PHILADELPHIA — A federal appeals court has rejected a Pennsylvania county clerk’s latest effort to overturn a federal judge’s ruling allowing same-sex couples to marry in the state.
The U.S. Court of Appeals for the Third Circuit on Monday denied a request by Theresa Santai-Gaffney, the Register of Wills and Orphans’ Court Clerk for Schuylkill County, Pa., seeking an “en banc” hearing in her bid to gain standing to defend the state’s ban on same-sex marriage.
Gov. Tom Corbett’s administration was defending the law, but declined to appeal the May 20 ruling, allowing for Pennsylvania to become the 19th state to legalize same-sex marriage.
On July 3, a three judge panel of the Third Circuit rejected Santai-Gaffney’s bid to gain standing in the case, affirming the District Court’s ruling that “if the highest elected official in the commonwealth chooses to abide by our decision, it defies credulity that we would permit a single citizen to stand in for him to perfect an appeal.”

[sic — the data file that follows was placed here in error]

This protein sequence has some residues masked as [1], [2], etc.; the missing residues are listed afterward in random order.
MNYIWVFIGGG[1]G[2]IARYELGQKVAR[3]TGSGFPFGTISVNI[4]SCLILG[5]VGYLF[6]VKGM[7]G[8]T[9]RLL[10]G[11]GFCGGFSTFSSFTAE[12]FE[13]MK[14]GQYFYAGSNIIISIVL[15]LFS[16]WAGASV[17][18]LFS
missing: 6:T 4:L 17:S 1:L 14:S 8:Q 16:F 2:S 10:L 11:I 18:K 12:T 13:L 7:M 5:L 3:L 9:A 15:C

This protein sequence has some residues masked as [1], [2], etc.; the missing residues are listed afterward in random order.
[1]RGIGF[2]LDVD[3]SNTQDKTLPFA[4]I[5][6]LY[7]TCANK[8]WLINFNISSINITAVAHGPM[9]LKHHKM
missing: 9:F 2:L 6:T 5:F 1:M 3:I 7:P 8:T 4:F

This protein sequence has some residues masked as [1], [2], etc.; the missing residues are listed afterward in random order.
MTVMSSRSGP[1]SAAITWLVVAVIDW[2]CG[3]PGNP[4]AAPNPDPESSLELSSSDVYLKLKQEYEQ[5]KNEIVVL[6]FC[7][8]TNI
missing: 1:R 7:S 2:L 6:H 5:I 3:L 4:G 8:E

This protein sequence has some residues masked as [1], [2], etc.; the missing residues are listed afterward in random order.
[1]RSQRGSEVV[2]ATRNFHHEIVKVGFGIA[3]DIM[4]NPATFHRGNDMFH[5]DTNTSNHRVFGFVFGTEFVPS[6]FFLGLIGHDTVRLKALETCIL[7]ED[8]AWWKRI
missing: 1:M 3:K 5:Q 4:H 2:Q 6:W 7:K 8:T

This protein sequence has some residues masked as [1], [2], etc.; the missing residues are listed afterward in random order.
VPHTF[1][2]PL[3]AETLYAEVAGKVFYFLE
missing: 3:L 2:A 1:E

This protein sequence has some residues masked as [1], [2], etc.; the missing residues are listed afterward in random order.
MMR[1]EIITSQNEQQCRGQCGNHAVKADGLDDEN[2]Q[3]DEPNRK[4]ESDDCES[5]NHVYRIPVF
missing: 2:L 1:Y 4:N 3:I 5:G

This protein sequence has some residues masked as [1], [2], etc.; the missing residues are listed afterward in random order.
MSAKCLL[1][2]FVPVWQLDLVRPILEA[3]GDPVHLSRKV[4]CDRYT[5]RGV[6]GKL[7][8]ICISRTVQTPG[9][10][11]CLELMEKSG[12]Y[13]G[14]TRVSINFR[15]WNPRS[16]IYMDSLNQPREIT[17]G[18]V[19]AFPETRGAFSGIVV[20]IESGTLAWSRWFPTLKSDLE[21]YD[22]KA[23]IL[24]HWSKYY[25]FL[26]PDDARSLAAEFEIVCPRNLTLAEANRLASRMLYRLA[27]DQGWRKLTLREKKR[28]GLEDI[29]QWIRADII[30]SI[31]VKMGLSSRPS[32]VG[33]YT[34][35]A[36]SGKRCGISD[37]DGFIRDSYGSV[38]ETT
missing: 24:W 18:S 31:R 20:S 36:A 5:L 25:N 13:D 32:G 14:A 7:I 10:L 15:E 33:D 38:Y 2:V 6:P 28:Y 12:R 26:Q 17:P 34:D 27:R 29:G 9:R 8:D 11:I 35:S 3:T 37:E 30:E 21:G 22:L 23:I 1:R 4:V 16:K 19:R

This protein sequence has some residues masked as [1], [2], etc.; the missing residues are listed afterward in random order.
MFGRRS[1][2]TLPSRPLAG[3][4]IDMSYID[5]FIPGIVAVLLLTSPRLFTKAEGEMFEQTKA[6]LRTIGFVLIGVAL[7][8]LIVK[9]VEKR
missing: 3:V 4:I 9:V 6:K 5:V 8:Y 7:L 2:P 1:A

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A request for an en banc hearing is when the case is considered by the entire bench of 14 judges on the Third Circuit, instead of just three.
Santai-Gaffney, who is represented by the Alliance Defending Freedom — a conservative legal group also representing clerks in Virginia and Oklahoma same-sex marriage cases — asked the U.S. Supreme Court last month to stop same-sex marriages in Pennsylvania. Without comment, Justice Samuel Alito rejected that motion.
Santai-Gaffney is expected to return to the Supreme Court to appeal the Third Circuit decision.